And so there are two men.  And they stand in one sense parallel to one another. Adam, verse 14 is a type of pattern of the one who was to come. But their actions differ radically. Adam's one sin brought condemnation. Paul has been teaching us.  Jesus Christ's life of perfect obedience to God, where Adam had failed, and then his cruel sacrificial death on the cross to pay the penalty for our failure. Those are radically different actions says the apostle.  And they have radically different consequences. So that as sin reigned in death, through Adam, he is going to say in verse 21, grace reigns through righteousness through Jesus Christ, our Lord, and leads not just to life, but leads to eternal life.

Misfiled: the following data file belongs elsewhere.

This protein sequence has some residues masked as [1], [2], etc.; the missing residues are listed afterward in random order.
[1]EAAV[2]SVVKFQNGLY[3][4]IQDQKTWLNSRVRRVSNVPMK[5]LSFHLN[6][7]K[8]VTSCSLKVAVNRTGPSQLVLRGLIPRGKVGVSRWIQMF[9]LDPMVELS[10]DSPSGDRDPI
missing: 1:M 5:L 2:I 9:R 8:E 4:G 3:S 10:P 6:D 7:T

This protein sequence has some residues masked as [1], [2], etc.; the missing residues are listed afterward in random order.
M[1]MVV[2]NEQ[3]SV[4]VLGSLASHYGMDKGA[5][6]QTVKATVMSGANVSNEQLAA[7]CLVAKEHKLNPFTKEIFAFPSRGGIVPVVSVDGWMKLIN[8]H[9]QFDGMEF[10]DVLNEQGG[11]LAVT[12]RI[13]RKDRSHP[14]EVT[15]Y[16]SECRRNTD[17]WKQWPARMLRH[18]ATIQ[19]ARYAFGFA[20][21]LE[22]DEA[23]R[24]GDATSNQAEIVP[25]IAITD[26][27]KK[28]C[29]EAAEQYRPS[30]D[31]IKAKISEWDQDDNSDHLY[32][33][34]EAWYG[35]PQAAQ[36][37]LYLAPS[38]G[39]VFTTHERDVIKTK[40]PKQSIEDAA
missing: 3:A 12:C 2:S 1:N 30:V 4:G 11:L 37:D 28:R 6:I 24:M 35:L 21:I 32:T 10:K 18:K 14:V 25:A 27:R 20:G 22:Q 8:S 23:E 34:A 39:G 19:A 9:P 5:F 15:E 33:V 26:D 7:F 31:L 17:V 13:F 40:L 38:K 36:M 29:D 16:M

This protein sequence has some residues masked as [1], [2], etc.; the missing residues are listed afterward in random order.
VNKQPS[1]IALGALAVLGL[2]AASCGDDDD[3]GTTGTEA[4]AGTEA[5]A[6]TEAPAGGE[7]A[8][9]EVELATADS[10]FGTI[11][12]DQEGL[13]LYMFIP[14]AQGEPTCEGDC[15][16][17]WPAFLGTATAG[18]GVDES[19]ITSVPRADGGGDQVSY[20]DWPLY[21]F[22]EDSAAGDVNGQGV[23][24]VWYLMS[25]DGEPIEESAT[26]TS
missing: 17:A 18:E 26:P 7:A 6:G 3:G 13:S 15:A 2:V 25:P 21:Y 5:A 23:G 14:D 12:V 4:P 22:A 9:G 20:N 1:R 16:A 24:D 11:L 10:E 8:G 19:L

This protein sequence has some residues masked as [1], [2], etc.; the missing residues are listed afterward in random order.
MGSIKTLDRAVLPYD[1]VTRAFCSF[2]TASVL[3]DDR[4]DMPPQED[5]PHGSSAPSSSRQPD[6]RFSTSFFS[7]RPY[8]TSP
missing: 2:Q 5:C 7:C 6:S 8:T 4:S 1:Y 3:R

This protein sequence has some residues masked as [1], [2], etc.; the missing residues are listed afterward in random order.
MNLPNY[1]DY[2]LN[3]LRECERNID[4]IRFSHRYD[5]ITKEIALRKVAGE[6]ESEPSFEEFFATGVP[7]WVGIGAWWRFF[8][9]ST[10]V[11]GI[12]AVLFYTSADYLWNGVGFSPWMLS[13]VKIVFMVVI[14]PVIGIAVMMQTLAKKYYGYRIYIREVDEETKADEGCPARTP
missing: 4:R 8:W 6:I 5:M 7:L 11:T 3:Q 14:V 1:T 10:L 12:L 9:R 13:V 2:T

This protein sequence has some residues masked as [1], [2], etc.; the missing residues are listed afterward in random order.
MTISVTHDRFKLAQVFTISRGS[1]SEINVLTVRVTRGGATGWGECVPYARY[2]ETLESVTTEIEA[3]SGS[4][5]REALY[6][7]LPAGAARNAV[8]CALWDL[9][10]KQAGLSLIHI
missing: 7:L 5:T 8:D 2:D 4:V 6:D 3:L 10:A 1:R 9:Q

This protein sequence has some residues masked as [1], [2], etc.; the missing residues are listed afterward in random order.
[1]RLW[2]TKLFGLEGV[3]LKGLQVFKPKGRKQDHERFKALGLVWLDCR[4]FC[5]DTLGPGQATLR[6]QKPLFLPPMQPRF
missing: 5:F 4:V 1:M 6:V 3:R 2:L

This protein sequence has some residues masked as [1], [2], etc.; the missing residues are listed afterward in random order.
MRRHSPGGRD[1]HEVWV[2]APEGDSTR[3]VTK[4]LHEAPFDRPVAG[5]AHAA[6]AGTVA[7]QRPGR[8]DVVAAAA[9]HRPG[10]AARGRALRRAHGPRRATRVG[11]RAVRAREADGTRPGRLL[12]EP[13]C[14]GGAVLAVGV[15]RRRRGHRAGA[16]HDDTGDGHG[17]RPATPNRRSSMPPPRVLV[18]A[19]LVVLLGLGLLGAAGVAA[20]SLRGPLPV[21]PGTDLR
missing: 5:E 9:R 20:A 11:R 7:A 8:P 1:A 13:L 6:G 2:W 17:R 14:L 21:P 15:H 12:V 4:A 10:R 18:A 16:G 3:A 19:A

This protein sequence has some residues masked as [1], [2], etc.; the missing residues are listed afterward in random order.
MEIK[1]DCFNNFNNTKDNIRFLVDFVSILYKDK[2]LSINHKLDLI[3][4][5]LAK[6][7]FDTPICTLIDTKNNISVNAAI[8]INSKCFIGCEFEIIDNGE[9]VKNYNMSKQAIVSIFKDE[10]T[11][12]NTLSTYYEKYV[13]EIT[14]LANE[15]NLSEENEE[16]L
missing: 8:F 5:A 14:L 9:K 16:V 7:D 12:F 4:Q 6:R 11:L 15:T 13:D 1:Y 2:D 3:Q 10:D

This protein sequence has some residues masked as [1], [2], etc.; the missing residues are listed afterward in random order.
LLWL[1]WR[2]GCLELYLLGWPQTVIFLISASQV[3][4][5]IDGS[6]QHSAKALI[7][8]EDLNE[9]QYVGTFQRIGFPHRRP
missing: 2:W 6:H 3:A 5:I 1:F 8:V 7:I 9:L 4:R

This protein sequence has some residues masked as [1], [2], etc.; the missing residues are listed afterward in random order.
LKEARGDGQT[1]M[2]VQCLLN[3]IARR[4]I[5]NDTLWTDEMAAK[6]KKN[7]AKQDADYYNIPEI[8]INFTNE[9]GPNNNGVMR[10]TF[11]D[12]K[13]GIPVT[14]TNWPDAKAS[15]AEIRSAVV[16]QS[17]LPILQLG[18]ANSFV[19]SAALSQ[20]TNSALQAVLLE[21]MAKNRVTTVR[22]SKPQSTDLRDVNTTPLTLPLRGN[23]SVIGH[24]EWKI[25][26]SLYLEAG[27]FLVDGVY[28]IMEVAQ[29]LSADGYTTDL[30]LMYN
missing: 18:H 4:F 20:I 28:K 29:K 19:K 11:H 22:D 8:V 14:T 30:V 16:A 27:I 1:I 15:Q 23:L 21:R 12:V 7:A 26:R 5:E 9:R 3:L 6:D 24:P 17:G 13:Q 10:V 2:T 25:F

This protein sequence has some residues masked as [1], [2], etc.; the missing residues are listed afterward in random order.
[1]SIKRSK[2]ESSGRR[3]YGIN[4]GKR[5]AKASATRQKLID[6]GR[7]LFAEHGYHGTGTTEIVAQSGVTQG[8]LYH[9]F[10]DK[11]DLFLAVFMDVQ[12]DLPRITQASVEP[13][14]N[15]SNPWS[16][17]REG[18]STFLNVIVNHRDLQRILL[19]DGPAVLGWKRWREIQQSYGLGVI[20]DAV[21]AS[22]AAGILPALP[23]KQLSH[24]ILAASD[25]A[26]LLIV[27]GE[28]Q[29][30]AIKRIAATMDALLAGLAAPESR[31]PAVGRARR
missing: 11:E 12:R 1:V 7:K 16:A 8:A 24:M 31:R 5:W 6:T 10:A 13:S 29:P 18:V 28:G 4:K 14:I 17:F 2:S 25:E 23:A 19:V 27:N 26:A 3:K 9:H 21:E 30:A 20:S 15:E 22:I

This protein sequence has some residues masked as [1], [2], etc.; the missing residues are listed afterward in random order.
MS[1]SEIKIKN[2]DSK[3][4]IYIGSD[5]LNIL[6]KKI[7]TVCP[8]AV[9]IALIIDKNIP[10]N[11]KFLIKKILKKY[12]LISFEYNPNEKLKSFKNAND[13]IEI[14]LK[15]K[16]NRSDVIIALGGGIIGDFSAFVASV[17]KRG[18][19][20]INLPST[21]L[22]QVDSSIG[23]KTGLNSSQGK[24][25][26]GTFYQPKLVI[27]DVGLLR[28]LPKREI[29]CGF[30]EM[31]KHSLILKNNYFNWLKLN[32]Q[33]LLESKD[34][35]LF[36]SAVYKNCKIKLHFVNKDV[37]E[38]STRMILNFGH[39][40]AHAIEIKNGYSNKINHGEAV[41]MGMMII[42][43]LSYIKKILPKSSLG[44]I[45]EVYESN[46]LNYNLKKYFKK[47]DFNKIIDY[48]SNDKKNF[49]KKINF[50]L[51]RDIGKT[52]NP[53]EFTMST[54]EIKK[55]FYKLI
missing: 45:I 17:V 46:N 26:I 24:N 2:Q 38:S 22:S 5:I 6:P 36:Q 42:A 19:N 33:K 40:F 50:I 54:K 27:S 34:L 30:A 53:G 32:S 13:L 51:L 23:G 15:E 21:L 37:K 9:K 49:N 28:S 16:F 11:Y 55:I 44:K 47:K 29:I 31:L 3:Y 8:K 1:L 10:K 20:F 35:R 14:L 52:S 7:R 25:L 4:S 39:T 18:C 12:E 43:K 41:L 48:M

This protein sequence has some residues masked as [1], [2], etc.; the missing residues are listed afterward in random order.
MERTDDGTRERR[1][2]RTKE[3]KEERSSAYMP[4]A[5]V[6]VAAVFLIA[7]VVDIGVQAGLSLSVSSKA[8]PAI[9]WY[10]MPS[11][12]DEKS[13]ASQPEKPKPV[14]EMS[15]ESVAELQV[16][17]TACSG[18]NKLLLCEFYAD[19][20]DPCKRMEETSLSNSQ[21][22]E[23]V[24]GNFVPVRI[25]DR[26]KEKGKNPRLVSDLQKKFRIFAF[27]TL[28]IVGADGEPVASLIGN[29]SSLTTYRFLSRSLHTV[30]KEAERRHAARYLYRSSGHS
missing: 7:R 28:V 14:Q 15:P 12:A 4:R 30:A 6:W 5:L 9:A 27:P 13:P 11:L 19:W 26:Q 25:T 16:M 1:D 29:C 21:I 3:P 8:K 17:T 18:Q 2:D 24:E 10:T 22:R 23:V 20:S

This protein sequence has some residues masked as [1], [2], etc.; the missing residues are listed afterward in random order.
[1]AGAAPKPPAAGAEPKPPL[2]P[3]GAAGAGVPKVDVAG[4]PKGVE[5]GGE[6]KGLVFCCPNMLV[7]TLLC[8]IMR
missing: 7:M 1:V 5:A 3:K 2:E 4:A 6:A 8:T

Let me try and illustrate it one more time.  I was in an airport during the course of this week.  One airport is much the same as another airport, as you know, they're all under reconstruction.  And people look the same. But in this particular airport, I noticed that there were people they were all wearing what I would call blue T shirts. Shirts without collars.  Call them T shirts?  They were while wearing blue T shirts. I eventually worked out that the two women I noticed who were in, I thought their 30s were not late graduates from this high school, they were probably teachers in the high school.  And I saw these crowds of youngsters, and they're all wearing these T shirts, saying class of 2009. Now what Paul is saying here is that before the face of God every single person descended from Adam, our Lord Jesus Christ apart, wears a t-shirt that says, Fallen in Adam, Class of Sinners. But then Jesus Christ comes. And Jesus Christ, as it were, places (well our hymns have a better name than T shirt, don't they?). He places over us a robe of righteousness, that says: Justified in Jesus Christ. Grace Reigns. Glory is promised. Heaven is certain. The new heavens and the new earth are the destiny of this one. Why? Because Jesus Christ has come and taken our place, and obeyed where we have sinned, and died the death that we deserve to die under the judgment of God. And he has broken through, as it were, into a new world order in  the power of his resurrection. And now that he has broken that gaping hole in death, all those who belong to Jesus will follow Him through into what the Apostle Paul here calls eternal life. Our position by nature is this, we are born in a debtors prison. And the problem with being in a debtors prison is not only the hopelessness of the situation you are presently in but the despair it causes, because there is nothing you can do in the debtors prison to earn your way out. But in his saving mercy, our Lord Jesus Christ has come into the world to save us from the helplessness and hopelessness of the debtors prison by paying our debt for us. And it's this, you see, this big picture that the apostle wants to paint.  That he's really saying, don't you, don't you feel this? I feel this after I think 50 however many years I've been a Christian 40 I've lost count 48, 47 -- 47 years. And I still think the night in which I came to believe in Jesus Christ, when I was a youngster -- although I'd studied the Bible on my own for several years, and I'd read it faithfully. I had no idea what I was letting myself in for. And it's been so ever since.  You thought you were coming into a little room and you discovered you're coming into a castle full of unimaginable treasures. And the guide was taking into dark rooms and explaining to you the treasures of darkness to use the bible language.  And you are learning so much more about the gospel. And that's what Paul is doing here. That's why these words at first reading, at second reading, at third reading --  it's why we're only going to do three studies in Romans 5:12 to 21,  because you can't possibly take this in and three studies.  You need to go home and puzzle it out and think it through on your own until you begin to see what it is that the apostle is saying.  That you have been brought into something cosmic if you become a Christian.  Yes, little you and little me.  That's why Paul says our true lives are hidden with Christ in God. People around you they don't know what's happened to you. It doesn't yet appear, says the apostle John, what we shall be. But you are somebody if you're a Christian who has been taken out of that old family, that old stock of Adam in sin and under condemnation and judgment and bound for the outer darkness and you've been brought into the glorious kingdom of our Lord Jesus Christ. And new powers are released into your life. That's what he's wanting us to understand as he explains to us the marvel of the gospel.